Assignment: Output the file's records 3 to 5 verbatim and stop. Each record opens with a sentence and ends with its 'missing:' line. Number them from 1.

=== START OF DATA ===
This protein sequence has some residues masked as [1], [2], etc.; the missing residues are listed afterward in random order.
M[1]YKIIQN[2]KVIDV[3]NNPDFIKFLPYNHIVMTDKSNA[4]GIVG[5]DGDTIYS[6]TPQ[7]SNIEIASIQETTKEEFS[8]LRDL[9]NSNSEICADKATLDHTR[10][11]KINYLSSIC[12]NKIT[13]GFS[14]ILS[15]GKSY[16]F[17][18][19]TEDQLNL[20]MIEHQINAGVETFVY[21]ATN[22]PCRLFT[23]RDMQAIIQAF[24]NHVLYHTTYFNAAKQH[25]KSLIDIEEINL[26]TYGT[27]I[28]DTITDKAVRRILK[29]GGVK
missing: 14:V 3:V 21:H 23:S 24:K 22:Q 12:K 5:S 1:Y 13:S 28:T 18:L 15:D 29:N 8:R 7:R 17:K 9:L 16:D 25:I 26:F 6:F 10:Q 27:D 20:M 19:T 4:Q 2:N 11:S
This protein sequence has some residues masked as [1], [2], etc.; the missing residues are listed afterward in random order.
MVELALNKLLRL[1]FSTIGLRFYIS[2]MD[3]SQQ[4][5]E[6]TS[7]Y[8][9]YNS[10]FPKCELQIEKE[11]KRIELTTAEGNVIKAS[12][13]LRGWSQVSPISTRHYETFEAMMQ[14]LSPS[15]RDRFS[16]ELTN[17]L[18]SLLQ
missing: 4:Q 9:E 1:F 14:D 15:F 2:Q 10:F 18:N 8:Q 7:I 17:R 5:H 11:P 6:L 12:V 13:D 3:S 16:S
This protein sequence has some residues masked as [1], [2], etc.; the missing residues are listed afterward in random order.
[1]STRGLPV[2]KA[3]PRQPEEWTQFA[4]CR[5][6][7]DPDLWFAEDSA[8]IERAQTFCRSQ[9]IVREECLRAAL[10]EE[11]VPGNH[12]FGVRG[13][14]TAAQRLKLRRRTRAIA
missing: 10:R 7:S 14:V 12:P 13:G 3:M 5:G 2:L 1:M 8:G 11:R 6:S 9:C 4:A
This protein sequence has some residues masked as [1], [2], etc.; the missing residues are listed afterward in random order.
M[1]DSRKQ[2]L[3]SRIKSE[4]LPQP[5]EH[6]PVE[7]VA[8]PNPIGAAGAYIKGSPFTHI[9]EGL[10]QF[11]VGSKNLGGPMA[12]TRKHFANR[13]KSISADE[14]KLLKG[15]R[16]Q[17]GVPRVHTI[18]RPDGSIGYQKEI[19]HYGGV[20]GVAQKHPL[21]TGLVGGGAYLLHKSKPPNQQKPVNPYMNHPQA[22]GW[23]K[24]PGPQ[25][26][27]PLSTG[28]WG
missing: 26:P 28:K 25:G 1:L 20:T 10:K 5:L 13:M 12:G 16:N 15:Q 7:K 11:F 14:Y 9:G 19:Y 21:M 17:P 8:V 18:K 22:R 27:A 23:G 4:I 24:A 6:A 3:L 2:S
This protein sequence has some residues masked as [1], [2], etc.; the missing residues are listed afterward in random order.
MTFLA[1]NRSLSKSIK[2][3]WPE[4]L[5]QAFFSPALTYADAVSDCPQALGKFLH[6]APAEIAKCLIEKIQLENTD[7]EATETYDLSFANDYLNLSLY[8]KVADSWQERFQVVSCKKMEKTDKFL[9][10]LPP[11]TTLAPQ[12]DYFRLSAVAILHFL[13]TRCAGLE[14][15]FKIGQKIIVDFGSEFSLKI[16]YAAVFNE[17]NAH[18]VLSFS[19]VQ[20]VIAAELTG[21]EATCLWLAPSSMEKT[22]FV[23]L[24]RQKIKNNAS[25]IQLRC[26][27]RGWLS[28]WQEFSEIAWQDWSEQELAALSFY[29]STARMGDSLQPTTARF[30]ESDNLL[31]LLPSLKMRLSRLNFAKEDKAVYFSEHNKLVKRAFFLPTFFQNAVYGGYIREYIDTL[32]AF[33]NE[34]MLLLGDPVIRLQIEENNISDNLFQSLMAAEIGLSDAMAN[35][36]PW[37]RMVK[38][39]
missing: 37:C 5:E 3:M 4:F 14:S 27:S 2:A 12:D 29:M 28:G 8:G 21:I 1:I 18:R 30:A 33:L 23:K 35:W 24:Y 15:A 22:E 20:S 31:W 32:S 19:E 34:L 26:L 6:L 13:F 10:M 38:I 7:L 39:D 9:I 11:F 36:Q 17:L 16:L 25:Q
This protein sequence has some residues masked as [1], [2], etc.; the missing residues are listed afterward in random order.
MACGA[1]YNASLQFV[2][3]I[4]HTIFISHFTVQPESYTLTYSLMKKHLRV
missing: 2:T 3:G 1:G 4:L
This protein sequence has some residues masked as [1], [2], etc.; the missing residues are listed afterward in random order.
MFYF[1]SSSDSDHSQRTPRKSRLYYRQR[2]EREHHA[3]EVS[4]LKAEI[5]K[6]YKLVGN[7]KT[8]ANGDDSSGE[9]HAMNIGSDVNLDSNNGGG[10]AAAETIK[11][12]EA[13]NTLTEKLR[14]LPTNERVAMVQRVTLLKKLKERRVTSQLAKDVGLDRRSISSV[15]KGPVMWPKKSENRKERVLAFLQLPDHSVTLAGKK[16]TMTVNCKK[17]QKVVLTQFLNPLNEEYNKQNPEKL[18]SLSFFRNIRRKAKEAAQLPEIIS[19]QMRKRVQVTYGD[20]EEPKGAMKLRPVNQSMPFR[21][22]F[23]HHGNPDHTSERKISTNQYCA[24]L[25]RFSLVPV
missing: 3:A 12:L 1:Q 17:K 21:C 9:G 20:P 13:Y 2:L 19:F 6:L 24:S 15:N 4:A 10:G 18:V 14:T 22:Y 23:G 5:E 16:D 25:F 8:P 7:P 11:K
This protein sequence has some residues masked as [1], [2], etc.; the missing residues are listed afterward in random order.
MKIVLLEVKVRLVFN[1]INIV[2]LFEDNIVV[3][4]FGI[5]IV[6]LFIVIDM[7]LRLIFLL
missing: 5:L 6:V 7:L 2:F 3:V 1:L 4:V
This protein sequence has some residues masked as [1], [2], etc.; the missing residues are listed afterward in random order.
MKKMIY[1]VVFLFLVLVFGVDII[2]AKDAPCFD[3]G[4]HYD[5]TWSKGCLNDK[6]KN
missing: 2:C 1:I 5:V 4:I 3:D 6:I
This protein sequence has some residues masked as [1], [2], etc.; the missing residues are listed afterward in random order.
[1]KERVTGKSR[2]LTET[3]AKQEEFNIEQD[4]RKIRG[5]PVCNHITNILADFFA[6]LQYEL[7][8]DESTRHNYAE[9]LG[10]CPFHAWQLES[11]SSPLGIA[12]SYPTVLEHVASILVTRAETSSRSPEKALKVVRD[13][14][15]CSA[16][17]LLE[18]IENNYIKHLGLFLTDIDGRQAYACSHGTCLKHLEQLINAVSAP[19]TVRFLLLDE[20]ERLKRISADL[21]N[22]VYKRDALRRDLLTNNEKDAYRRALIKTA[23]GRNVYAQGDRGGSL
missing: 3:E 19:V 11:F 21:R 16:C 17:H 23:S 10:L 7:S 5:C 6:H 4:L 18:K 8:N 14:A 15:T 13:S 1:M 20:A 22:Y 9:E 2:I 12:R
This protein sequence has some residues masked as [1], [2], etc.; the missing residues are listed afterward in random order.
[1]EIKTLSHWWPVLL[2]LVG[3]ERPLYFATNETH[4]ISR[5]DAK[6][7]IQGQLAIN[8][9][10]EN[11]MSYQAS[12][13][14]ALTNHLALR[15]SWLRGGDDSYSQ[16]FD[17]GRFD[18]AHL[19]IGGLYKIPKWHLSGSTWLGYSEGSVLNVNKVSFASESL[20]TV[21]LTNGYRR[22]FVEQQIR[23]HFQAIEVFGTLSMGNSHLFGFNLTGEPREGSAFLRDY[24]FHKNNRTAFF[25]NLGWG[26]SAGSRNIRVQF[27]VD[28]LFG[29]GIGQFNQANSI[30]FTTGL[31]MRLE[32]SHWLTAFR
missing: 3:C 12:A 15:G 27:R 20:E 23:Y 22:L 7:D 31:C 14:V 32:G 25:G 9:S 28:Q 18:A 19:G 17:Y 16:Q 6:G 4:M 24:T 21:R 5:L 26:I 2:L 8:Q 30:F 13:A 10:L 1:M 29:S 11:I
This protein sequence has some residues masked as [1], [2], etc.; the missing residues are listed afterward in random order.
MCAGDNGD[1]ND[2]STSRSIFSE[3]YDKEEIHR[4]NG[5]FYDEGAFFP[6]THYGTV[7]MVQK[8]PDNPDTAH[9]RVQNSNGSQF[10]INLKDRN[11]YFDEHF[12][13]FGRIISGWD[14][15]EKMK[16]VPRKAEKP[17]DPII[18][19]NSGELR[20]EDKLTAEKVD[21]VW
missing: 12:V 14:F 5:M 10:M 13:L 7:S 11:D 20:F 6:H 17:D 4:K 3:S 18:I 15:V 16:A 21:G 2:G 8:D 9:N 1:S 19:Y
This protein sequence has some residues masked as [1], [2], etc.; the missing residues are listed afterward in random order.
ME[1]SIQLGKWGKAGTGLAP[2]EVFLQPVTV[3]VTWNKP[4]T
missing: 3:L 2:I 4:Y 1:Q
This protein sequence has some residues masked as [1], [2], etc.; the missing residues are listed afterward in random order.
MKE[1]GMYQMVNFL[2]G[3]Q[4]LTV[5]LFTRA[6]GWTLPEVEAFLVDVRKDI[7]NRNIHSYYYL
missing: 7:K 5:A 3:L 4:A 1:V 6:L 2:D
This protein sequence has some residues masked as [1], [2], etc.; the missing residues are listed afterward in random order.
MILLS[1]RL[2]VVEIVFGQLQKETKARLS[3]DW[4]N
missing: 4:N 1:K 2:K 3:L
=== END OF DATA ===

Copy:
This protein sequence has some residues masked as [1], [2], etc.; the missing residues are listed afterward in random order.
[1]STRGLPV[2]KA[3]PRQPEEWTQFA[4]CR[5][6][7]DPDLWFAEDSA[8]IERAQTFCRSQ[9]IVREECLRAAL[10]EE[11]VPGNH[12]FGVRG[13][14]TAAQRLKLRRRTRAIA
missing: 10:R 7:S 14:V 12:P 13:G 3:M 5:G 2:L 1:M 8:G 11:R 6:S 9:C 4:A
This protein sequence has some residues masked as [1], [2], etc.; the missing residues are listed afterward in random order.
M[1]DSRKQ[2]L[3]SRIKSE[4]LPQP[5]EH[6]PVE[7]VA[8]PNPIGAAGAYIKGSPFTHI[9]EGL[10]QF[11]VGSKNLGGPMA[12]TRKHFANR[13]KSISADE[14]KLLKG[15]R[16]Q[17]GVPRVHTI[18]RPDGSIGYQKEI[19]HYGGV[20]GVAQKHPL[21]TGLVGGGAYLLHKSKPPNQQKPVNPYMNHPQA[22]GW[23]K[24]PGPQ[25][26][27]PLSTG[28]WG
missing: 26:P 28:K 25:G 1:L 20:T 10:K 5:L 13:M 12:G 16:N 15:Q 7:K 11:F 14:Y 9:G 19:Y 21:M 17:P 8:V 18:K 22:R 27:A 23:G 4:I 24:A 6:A 3:L 2:S
This protein sequence has some residues masked as [1], [2], etc.; the missing residues are listed afterward in random order.
MTFLA[1]NRSLSKSIK[2][3]WPE[4]L[5]QAFFSPALTYADAVSDCPQALGKFLH[6]APAEIAKCLIEKIQLENTD[7]EATETYDLSFANDYLNLSLY[8]KVADSWQERFQVVSCKKMEKTDKFL[9][10]LPP[11]TTLAPQ[12]DYFRLSAVAILHFL[13]TRCAGLE[14][15]FKIGQKIIVDFGSEFSLKI[16]YAAVFNE[17]NAH[18]VLSFS[19]VQ[20]VIAAELTG[21]EATCLWLAPSSMEKT[22]FV[23]L[24]RQKIKNNAS[25]IQLRC[26][27]RGWLS[28]WQEFSEIAWQDWSEQELAALSFY[29]STARMGDSLQPTTARF[30]ESDNLL[31]LLPSLKMRLSRLNFAKEDKAVYFSEHNKLVKRAFFLPTFFQNAVYGGYIREYIDTL[32]AF[33]NE[34]MLLLGDPVIRLQIEENNISDNLFQSLMAAEIGLSDAMAN[35][36]PW[37]RMVK[38][39]
missing: 37:C 5:E 3:M 4:F 14:S 27:S 2:A 12:D 29:M 28:G 8:G 21:I 1:I 18:R 30:A 33:L 23:K 35:W 24:Y 15:A 22:E 20:S 31:W 32:S 19:E 34:L 26:L 6:L 13:F 10:M 38:I 7:L 39:D 9:I 11:F 36:Q 17:L 16:L 25:Q